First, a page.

Summary of Facts
1. The Complainant is an NGO based in Nigeria and has observer status with the African Commission on Human and Peoples’ Rights.
2. The Complainant alleges the illegal deportation of a Nigerian national from The Gambia.
3. It is alleged that the deportee, Mr Sule Musa, was a journalist with the “Daily Observer”, a Gambian newspaper.
4. It is alleged that one Corporal Nyang arrested Mr Sule Musa within the premises of his office. After his arrest he was taken to the Bakau Police Station from where he was directed to surrender his international passport. He was then driven home to fetch his passport and afterwards taken to the Police headquarters in Banjul, and from there to the Immigration Department, where he was told he was being deported to go and face trials for crimes he committed in Nigeria.
5. It is alleged that on arrival at the airport on 9th June 1998, Mr Sule Musa was neither allowed food, water, or a bath, until 10th June 1998 after he had been served with his deportation order for being an “undesirable alien”.
6. The Complainant alleges that Mr Sule Musa was being deported for his writings in the “Daily Observer” on (certain) diverse issues concerning Nigeria, under the military regime of General Sani Abacha.
7. It is alleged that upon his arrival in Nigeria there was no immigration or police officer to arrest him for the purported crimes he had committed in Nigeria.
8. Furthermore, the Complainant alleges that Mr Sule Musa was not allowed to take any of his personal effects before he was deported. Inevitably, his property is in The Gambia, while he is in Nigeria and cannot return as the deportation order still subsists.
9. The Complainant alleges that the following articles of the African Charter on Human and Peoples’ Rights have been violated: Articles 7, 9, 12(4), 2, 4, 5 and 15.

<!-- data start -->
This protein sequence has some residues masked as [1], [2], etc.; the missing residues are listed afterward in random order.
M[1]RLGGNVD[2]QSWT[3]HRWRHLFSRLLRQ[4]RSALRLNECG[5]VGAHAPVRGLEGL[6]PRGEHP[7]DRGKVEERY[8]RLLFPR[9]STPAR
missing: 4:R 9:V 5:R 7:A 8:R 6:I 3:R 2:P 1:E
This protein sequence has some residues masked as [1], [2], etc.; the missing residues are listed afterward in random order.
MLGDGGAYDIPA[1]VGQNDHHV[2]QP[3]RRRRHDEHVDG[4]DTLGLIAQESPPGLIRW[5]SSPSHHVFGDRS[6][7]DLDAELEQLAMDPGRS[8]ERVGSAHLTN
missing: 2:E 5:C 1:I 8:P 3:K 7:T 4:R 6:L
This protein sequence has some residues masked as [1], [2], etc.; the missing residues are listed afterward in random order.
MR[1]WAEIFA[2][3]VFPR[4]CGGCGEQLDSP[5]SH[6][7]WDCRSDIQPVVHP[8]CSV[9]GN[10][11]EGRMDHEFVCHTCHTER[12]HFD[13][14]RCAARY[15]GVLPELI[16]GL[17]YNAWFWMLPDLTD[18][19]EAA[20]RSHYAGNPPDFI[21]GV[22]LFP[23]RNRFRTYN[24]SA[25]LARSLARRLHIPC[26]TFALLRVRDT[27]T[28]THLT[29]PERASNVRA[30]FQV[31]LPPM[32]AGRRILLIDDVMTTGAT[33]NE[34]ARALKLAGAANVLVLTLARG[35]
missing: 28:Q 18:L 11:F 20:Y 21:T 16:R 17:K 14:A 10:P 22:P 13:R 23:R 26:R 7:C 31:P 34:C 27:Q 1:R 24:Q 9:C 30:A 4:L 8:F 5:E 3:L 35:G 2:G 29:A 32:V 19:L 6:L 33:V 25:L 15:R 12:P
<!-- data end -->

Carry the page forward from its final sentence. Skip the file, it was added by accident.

10. The Complaint is dated 27th July 1998 and was received at the Secretariat of the Commission on 9th September 1998.
11. At the 24th Ordinary Session, the Commission decided to be seized of the complaint and parties were informed accordingly.
12. The Commission at its 25th Ordinary Session held in Bujumbura, Burundi, postponed consideration of the communication to the next session while requesting the Secretariat to investigate whether the Complainant could have recourse to the local courts in The Gambia.
13. Letters were sent to the parties by the Secretariat requesting for additional information on the availability of local remedies but no response has been received.
14. Furthermore, the Secretariat established contact with the Attorney General of The Gambia and solicited her assistance. This resulted in a meeting on 10th March 2000, at the Secretariat of the Commission between the State Counsel in the Department of State for Justice and the Legal Officer at the Secretariat. The State Counsel promised to send their submissions on all the complaints but the submissions promised were not sent.
15. Article 56(5) of the Charter provides:
Communications…shall be considered if they:
… are sent after exhausting local remedies, if any, unless it is obvious that this procedure is unduly prolonged.
16. The Complainant had argued that no domestic remedies are available for Mr Musa inside The Gambia as the deportation order was still subsisting. And, in consequence, that Mr Musa is disabled in seeking redress by invoking any legal or administrative process.
17. The Commission observed that the victim does not need to be physically in a country to avail himself of available domestic remedies, such could be done through his counsel. In the instant case, it noted that a Human Rights NGO based in Lagos, Nigeria filed the complaint. Rather than approach the Commission first, the Complainant ought to have exhausted available local remedies in The Gambia. The Commission therefore concludes that the Complainant has failed to comply with the provisions of Article 56(5) of the Charter.
For the above reasons, the Commission
Declares the communication inadmissible.
Algiers, Algeria, 11th May 2000.